Tuesday, December 18, 2012

Morality and God: The Effect of Tribal Chauvinism

On the relationship between god and morality, I described two views consistent with the proposition that there can be no morality without god.

One could adopt the view that this is like saying, "There can be no trees without god." While somebody can believe this, the belief is consistent with the view that a person does not need to believe in a god to know the height, mass, and age of a tree. These properties are truly objective - available to anyone regardless of their beliefs about what is necessary for their existence.

However, many theists do not adopt this view. They adopt an alterntive view that holds that a belief in and acceptance of god is necessary to be properly aware of moral properties. While they do not argue about the need to convert people in order to make them aware of the height, mass, and age of trees, it is supposedly necessary to convert people to make them properly aware of the moral properties of rape, murder, and theft.

Why is there this difference?

This difference is made more questionable by the fact that it is not the case that an atheist views all arrangements of matter and energy as qualitatively identical. Atheists can feal pain. The experience of pain does not require a belief in god - just like the experience of height, mass, and age. This shows beyond any reasonable doubt that it is not the case that whatever "value" is, it is not knowable only by those who believe in a god.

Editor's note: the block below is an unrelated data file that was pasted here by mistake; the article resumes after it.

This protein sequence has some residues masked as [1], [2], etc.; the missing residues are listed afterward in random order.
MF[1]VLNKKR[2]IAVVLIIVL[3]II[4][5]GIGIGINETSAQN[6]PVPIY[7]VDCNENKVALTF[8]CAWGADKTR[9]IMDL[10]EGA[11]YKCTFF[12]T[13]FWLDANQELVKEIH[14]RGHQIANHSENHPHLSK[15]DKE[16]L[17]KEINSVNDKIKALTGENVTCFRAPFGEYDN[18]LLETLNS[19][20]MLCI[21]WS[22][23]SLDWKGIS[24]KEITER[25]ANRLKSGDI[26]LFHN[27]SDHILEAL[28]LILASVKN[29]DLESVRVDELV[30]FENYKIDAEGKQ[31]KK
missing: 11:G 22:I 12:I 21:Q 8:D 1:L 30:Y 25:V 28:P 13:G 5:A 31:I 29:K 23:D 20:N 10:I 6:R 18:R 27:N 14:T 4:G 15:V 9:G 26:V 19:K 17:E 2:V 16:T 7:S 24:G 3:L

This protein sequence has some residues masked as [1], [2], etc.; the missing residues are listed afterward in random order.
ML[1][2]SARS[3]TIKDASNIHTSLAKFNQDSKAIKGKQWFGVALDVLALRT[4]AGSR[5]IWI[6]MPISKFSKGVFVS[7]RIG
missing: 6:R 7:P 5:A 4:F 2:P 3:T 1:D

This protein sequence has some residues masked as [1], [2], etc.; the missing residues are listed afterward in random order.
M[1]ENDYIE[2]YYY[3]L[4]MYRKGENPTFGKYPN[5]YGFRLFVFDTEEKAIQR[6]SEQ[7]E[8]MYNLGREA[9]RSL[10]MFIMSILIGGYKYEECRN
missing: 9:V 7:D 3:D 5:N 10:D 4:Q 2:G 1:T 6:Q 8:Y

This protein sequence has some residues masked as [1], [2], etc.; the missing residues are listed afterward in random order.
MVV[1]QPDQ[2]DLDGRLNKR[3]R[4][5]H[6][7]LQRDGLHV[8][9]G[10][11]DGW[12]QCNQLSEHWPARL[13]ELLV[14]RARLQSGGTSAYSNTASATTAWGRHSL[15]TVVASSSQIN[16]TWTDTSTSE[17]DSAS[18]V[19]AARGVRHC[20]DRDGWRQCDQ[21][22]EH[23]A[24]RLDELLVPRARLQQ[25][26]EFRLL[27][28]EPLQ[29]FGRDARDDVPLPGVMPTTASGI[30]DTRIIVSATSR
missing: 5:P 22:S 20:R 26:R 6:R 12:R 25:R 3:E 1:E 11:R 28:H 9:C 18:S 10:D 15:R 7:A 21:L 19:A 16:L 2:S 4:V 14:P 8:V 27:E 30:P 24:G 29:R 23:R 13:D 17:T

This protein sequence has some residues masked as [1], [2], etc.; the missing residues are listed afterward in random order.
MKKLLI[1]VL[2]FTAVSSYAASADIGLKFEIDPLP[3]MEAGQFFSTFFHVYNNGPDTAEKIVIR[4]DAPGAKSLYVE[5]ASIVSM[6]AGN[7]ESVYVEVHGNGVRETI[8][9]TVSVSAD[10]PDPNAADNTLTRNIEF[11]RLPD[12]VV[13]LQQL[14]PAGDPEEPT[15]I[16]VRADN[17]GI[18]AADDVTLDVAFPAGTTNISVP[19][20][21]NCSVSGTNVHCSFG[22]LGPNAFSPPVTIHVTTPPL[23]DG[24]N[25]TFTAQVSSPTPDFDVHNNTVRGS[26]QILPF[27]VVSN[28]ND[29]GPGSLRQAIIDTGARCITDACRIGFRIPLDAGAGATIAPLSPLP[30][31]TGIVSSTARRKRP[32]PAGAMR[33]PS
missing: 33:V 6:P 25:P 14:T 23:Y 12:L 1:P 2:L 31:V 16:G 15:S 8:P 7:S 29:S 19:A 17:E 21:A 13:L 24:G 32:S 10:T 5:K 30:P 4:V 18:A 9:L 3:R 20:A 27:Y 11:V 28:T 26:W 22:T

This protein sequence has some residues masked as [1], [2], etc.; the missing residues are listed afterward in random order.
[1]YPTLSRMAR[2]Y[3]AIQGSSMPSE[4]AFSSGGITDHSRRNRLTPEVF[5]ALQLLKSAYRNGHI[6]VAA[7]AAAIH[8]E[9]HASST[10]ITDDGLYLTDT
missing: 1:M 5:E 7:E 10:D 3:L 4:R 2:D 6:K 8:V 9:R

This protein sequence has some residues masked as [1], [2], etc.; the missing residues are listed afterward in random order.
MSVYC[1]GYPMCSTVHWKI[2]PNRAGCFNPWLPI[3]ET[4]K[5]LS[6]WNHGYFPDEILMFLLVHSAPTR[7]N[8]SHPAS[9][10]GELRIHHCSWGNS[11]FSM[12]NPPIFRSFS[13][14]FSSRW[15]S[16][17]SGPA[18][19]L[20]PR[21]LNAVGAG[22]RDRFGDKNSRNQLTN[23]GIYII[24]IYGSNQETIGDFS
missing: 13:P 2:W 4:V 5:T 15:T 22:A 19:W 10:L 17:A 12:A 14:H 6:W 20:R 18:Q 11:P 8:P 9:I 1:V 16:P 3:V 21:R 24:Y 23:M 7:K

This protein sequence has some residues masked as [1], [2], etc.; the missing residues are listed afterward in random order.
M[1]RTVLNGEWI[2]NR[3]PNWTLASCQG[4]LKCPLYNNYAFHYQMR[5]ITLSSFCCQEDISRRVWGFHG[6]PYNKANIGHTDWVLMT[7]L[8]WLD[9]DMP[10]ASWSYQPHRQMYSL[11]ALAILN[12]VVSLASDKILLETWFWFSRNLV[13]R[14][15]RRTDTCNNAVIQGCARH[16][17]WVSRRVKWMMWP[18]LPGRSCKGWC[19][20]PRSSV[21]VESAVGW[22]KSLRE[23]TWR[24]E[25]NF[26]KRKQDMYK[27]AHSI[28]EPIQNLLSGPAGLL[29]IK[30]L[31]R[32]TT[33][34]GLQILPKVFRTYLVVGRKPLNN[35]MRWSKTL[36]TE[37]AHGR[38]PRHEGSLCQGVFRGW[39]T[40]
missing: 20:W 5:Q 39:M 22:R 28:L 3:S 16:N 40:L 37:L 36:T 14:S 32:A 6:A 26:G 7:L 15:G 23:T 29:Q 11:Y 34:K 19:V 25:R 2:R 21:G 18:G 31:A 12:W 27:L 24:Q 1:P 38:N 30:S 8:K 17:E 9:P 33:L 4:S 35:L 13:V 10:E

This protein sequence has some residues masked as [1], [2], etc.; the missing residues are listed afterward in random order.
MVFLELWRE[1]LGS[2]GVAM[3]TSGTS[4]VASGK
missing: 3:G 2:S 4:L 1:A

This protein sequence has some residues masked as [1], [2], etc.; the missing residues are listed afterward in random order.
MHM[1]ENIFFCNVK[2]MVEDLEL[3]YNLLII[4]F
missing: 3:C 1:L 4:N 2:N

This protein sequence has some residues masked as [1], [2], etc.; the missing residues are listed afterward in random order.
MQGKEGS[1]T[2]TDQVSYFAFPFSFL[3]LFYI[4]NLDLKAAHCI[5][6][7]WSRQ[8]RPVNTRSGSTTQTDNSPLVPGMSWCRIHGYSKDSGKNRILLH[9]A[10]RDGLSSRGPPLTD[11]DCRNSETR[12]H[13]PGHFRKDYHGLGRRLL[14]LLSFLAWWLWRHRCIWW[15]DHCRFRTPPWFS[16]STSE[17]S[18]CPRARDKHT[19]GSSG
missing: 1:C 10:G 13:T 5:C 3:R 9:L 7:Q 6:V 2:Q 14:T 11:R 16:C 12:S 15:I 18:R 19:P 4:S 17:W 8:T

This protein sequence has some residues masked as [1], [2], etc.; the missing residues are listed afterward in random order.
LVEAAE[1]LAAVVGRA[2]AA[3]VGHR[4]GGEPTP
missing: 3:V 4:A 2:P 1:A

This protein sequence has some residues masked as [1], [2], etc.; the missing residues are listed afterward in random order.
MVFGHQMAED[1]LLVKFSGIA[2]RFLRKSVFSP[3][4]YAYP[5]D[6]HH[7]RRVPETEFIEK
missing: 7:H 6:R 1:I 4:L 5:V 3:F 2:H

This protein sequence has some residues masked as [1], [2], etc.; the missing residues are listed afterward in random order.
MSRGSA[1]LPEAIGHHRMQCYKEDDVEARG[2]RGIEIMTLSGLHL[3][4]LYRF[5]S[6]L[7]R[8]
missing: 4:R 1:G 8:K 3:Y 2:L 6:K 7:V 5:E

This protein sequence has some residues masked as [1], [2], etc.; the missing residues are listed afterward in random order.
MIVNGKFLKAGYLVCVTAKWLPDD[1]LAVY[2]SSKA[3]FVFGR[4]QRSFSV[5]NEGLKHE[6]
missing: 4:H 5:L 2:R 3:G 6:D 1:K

Yet, in spite of these obvious facts, we are still hold that a person must be converted to a particular religion to be properly aware of moral properties - even though, at the same time, we are told that they are objective and real.

Again, what motivates people to adopt this view rather than its alternatives?

The widespread acceptance of this view is easy to explain by appeal to a common human phenomenon of tribal chauvinism - a human disposition to want to see members of one's own tribe (including oneself) as morally superior to others. It feels good to think that "we" are better than "them". What feels good is mistaken for what feels right or feels true. Logic and evidence are cast aside in favor of the feel-good belief in tribal superiority.

This is a common phenomenon. We routinely see tribes adopting beliefs in the absence of reason or evidence whereby they hold members of a competing tribe as beneath them. Slavery was justified on the cherished beliefs that blacks were a child-like species better off in the household of a paternal slave master who exchanged his care and provision for their needs for a few hours of labor in the field. It can be found in the examples of "separate but equal" where provisions for "whites" and "negroes" sat side by side - separate and definitely not equal. Women were denied the right to vote and treated as property in part by the widespread belief that they were too emotional to make rational decisions. They, too, required the care of paternalistic figures who looked after their welfare and had a right to command absolute obedience, as if they were young children.